She is a cyborg working for a policing organization, Section Nine. Through Motoko, the film explores “one of the central themes of post-human thought: embodiment.” Motoko is a “full replacement cyborg,” meaning that her body is completely robotic, her brain is the only organic part of her. The question becomes how do we view her “body.” How does Motoko “identify” with her robotic body. According to McBlane, “cyborgs are a central part of post-human thought.” Characters have to work through a “dualism” that’s attached to the ideas of humanist thought. Cyborg represents the boundary between “human and post-human.”
In Ghost in the Shell there are various levels to being a cyborg. Some have minimal cybernetic upgrades, to full body replacements. These levels are determined by how much organic matter remains. Throughout the film, Motoko struggles with “two main forms of embodiment,” the first is the “division between a body and mind.” The mind is linked to what is called the “ghost.” The concept of the “ghost” is never fully explained, but it becomes the “marker of her identity.” When she fuses with the Puppet Master, the second form is introduced. Motoko’s mind becomes one with the Puppet Master, shifting her consciousness and further complicating her humanity. She struggles with her sense of self. Ghost in the Shell presents a new philosophical question regarding what makes a “being.”
What role does competition play
Also from Anime and Philosophy: Wide Eyed Wonder, Andrew Terjesen argues that shōnen anime embodies the philosophy of Adam Smith. His theory is useful in asking “what role we think competition should play in shaping who we are.” Terjesen believes that Adam Smith’s economic philosophy is applicable to Zoro and Mihawk from One Piece. Smith believed that “competition is so important, because without it people tend to be sloppy and lazy.” In One Piece, Zoro is traveling the seas in search of Mihawk. He seeks to become the world’s “best swordsman.” Each fight becomes a step towards that goal. When they meet, Mihawk defeats Zoro easily. However he doesn’t kill him but challenges him to get stronger. Throughout the series Zoro uses battles with other swordsmen, increasing his skills after each encounter.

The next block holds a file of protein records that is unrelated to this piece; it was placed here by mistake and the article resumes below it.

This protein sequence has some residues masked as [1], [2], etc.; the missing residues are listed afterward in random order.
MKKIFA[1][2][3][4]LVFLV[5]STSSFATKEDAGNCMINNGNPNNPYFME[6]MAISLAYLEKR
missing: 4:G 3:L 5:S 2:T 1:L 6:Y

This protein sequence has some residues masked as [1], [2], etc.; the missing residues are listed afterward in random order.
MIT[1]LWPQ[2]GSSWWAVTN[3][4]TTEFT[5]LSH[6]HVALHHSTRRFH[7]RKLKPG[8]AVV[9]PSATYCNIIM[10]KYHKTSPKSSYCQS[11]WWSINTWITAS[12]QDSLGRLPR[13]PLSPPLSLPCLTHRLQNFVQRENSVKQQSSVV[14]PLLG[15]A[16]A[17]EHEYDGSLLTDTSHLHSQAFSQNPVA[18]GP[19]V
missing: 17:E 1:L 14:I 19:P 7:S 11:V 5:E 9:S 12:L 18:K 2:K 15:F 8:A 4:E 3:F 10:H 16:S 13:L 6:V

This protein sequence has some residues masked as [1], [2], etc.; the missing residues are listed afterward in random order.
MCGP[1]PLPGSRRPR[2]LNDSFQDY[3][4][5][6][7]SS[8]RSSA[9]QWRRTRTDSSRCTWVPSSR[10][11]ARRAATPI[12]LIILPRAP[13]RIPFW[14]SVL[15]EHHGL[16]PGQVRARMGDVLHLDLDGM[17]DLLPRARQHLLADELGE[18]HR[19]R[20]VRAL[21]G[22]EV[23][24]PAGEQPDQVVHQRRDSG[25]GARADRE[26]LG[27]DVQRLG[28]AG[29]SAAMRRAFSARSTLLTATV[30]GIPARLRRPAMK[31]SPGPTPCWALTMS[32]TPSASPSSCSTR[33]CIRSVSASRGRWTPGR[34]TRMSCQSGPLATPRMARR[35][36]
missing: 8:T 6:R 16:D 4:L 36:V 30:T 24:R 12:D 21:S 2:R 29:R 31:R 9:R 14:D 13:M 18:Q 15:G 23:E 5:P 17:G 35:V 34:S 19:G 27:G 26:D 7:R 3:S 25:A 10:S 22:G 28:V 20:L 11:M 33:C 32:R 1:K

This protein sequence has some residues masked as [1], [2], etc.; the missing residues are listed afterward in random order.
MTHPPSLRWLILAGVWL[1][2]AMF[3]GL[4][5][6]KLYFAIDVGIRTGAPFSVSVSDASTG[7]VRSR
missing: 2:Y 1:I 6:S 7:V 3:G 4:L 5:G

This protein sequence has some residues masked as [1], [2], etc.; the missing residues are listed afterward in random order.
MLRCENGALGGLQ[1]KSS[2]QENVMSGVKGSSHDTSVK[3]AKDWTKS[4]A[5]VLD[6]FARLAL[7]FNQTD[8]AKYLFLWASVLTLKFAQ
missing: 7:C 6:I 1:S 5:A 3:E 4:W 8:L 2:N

One of the basic principles of Smith’s theories is related to “specialization.” By focusing on one task, people are able to “come up with better ways to do that task.” So, Zoro becomes a better swordsman by constantly cutting with his sword. Smith’s philosophy is more advanced than just having competition for the sake of getting better. His argument was for “why we should allow competition and specialization to flourish, even if we have the power to eliminate it.” Terjesen explains that Mihawk allows Zoro to live despite the possibility that Zoro will potentially become strong enough to kill him. Mihawk welcomes the possible challenge Zoro will present, instead of ending that potential.
The number of anime that feature philosophical themes and theories are too many to count. I would argue that no anime is without a philosophy that governs the world and how the characters exist within it. Philosophy is often used to explain why the world is the way it is. This is also true in anime. By establishing a philosophy, we can develop a greater understanding of the characters motives. Learn why they make the choices they make. Philosophy in anime adds complexity to the series, making the worlds more believable and characters more realistic.